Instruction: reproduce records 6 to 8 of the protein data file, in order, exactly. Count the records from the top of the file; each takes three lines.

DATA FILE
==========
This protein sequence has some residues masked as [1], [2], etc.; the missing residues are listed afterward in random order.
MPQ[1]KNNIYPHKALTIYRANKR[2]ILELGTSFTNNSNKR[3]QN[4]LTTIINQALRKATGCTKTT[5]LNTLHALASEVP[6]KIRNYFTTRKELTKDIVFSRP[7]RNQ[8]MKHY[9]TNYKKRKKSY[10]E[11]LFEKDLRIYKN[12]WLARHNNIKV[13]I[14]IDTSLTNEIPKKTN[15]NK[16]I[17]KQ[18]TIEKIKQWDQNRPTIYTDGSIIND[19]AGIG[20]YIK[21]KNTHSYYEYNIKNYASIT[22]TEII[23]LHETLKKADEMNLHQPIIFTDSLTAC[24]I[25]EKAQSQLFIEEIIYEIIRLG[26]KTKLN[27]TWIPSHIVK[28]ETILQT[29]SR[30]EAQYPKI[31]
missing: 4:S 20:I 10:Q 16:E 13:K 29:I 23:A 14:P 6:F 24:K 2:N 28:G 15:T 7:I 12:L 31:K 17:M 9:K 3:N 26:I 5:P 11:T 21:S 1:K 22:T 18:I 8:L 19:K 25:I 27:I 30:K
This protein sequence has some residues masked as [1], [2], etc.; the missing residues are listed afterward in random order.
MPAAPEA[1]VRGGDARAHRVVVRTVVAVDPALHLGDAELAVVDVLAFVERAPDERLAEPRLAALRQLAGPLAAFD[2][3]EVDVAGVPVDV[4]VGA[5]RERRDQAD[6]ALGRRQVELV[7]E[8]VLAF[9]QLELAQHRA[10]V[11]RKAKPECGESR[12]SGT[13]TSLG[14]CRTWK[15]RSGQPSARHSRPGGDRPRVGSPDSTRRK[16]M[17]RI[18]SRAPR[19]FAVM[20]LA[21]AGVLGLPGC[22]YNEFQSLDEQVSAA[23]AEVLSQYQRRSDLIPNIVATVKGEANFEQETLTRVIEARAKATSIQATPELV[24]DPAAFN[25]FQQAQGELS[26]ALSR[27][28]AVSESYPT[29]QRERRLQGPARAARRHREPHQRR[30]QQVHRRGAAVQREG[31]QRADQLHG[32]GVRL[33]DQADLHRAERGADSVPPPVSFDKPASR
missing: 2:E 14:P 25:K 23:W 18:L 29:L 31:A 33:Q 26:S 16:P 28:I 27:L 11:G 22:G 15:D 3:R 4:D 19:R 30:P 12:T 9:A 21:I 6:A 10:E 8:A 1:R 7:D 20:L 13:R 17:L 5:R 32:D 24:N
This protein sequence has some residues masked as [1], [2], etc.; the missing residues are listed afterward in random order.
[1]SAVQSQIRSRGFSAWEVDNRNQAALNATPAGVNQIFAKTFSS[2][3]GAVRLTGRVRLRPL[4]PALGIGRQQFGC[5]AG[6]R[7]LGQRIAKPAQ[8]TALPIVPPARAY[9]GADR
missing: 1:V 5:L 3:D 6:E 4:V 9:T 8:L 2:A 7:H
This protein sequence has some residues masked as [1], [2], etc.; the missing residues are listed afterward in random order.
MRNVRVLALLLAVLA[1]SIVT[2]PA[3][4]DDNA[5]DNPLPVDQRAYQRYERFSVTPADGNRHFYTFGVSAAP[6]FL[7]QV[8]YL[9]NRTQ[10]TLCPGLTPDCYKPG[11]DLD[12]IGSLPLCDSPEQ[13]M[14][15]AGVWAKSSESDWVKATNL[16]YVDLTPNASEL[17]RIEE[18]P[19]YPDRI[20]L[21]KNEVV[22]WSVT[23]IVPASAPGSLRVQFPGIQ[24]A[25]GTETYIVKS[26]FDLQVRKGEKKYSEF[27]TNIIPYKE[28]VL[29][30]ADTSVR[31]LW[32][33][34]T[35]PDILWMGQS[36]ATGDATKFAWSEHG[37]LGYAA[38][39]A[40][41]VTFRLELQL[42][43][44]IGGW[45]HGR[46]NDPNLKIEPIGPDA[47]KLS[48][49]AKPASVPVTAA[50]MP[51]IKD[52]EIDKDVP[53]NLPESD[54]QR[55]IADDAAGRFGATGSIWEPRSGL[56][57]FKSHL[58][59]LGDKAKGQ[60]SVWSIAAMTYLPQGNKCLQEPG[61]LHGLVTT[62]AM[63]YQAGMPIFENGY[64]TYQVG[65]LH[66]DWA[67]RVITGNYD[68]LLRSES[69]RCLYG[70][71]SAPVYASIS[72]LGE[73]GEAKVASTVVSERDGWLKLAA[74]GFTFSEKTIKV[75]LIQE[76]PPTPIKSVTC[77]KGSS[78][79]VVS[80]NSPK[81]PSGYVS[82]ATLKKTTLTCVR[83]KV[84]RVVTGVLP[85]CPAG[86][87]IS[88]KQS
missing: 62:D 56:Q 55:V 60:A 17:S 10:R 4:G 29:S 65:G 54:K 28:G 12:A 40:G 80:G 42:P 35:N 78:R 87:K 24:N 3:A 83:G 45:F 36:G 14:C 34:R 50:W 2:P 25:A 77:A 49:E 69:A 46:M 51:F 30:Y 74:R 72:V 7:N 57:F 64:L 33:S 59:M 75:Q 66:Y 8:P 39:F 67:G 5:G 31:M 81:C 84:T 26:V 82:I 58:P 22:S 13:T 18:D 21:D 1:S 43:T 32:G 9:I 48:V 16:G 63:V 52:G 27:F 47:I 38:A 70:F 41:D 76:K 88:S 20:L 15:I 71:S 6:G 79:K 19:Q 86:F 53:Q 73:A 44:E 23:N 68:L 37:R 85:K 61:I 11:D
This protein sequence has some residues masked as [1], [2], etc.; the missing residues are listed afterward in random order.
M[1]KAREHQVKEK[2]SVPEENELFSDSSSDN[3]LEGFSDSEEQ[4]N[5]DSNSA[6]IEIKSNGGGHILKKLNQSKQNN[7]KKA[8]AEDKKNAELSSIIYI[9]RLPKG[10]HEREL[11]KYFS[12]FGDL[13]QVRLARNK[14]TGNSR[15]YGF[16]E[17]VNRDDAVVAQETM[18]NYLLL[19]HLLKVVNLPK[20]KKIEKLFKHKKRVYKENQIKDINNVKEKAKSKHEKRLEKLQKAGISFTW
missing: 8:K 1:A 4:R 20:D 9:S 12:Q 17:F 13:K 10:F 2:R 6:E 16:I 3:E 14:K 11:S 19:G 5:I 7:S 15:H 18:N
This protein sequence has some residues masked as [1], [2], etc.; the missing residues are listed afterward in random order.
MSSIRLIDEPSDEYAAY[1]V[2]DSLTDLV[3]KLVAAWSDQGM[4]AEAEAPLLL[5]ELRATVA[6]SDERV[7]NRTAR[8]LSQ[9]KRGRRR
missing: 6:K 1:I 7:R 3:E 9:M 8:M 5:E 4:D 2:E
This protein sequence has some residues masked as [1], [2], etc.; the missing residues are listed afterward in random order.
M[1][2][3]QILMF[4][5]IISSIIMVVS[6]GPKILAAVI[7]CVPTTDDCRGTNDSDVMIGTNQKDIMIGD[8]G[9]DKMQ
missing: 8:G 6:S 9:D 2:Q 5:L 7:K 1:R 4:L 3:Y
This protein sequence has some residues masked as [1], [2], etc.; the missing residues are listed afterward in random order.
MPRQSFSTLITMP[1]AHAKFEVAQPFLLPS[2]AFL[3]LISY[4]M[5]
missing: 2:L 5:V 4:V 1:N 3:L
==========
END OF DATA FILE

This protein sequence has some residues masked as [1], [2], etc.; the missing residues are listed afterward in random order.
MSSIRLIDEPSDEYAAY[1]V[2]DSLTDLV[3]KLVAAWSDQGM[4]AEAEAPLLL[5]ELRATVA[6]SDERV[7]NRTAR[8]LSQ[9]KRGRRR
missing: 6:K 1:I 7:R 3:E 9:M 8:M 5:E 4:D 2:E
This protein sequence has some residues masked as [1], [2], etc.; the missing residues are listed afterward in random order.
M[1][2][3]QILMF[4][5]IISSIIMVVS[6]GPKILAAVI[7]CVPTTDDCRGTNDSDVMIGTNQKDIMIGD[8]G[9]DKMQ
missing: 8:G 6:S 9:D 2:Q 5:L 7:K 1:R 4:L 3:Y
This protein sequence has some residues masked as [1], [2], etc.; the missing residues are listed afterward in random order.
MPRQSFSTLITMP[1]AHAKFEVAQPFLLPS[2]AFL[3]LISY[4]M[5]
missing: 2:L 5:V 4:V 1:N 3:L